In verse 22, we find that the Lord Jesus isn’t finished with His argument.  He is still building His case against them.  This time He applies their Sabbath laws to the rite of circumcision when He says, “On this account Moses has given you circumcision (not because it is from Moses, but from the fathers), and on the Sabbath you circumcise a man.”  First, He corrects their misunderstanding about circumcision.  Moses was not the originator of circumcision.  Before God told Moses to put the command of circumcision into written form in Leviticus 12:3, it had been practiced by “the fathers” (Abraham, Isaac, and Jacob) over 700 years earlier.  In Genesis 17:10-12, God said to Abraham,“This is the covenant which you shall keep, between Me and you and your descendants after you; every male among you shall be circumcised. . . . every male among you who is eight days old.”  Therefore, in obedience to that law, every man-child (male baby) is circumcised on the eighth day, no “if’s”, “and’s”, or “but’s” about it.  There are no exceptions to the rule.  It’s the law, and this ceremonial law even takes precedence over the Sabbath laws.  That was the teaching of the Jewish religious authorities of that day.  However, there were exceptions to that rule.  In the Talmud (the collection of the teachings of the rabbis), it states that, should the baby suffer from an illness, the circumcision is postponed seven days for the sake of the well-being of the infant.  Therefore, the baby’s health is more important than this rite of purification, and this is one of several exceptions in the Talmud.

With that information in mind, Jesus presents His next argument in verse 23, saying, “If a man receives circumcision on the Sabbath that the Law of Moses may not be broken, are you angry with Me because I made an entire man well on the Sabbath.”  Jesus is saying, “You make exceptions to circumcision on the Sabbath because the health of the child is more important than the strict observance of the Law, so why are you upset because I healed this man completely on the Sabbath?”  He’s telling them that they are contradicting themselves because they say one thing but do another.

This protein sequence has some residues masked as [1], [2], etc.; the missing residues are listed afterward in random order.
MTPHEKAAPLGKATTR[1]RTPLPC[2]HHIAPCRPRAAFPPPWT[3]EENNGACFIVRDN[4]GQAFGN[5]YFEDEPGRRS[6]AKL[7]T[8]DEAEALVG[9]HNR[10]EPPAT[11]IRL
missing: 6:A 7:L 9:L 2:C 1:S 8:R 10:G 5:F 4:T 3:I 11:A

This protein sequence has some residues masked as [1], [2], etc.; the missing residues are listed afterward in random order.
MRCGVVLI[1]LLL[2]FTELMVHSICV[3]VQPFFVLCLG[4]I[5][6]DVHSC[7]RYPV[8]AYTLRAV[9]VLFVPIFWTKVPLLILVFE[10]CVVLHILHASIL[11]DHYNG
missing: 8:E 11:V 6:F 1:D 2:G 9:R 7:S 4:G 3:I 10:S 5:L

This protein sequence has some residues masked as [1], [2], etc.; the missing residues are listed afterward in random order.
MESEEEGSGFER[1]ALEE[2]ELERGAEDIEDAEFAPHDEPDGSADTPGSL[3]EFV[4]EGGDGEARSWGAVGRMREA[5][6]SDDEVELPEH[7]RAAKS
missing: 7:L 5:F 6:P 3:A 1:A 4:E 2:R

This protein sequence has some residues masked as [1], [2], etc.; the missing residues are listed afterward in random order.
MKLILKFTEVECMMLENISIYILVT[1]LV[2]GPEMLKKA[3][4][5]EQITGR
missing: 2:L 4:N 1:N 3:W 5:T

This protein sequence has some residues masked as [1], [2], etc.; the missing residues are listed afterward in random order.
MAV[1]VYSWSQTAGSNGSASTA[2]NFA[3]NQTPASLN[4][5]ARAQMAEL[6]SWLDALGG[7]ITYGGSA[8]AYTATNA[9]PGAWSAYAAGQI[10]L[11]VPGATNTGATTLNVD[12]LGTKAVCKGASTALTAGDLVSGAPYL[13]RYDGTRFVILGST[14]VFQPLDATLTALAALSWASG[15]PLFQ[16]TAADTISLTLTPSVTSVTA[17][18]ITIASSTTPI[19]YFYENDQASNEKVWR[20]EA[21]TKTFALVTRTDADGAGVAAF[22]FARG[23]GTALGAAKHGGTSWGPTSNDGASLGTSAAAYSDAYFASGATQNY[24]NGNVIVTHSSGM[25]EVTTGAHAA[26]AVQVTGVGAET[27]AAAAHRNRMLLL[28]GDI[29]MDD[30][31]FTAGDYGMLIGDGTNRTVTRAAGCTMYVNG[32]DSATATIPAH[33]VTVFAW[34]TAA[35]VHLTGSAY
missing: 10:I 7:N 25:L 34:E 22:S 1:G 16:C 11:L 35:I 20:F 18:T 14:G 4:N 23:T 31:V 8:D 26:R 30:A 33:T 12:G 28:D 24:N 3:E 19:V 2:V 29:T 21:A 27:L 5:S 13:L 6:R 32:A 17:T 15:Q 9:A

There is another argument that isn’t spoken by Jesus, but it’s implied, and all the rabbi’s standing around Him know what that argument is.  As they add this final argument to the ones already stated by Jesus, they realize that they have lost their case and there is nothing to refute.  Are you wondering what that final argument is?  It has to do with one of the teachings of their most famous rabbi, Hillel the Great.  Hillel’s first great law of interpretation was, “The Major may be inferred from the Minor”.  What does that mean?  In this case, circumcision, which was considered to be the ceremonial law of the purification of newborn males) overrides the Sabbath, and health overrides circumcision.  So the Sabbath and circumcision are ‘Minor’ when compared with health.  Thus Jesus’ case against them might be put into these words:  “I did what’s considered ‘Major’ according to your laws and the teachings of your most famous rabbi, when I healed that man completely on the Sabbath, so why are you majoring in the ‘Minors’?”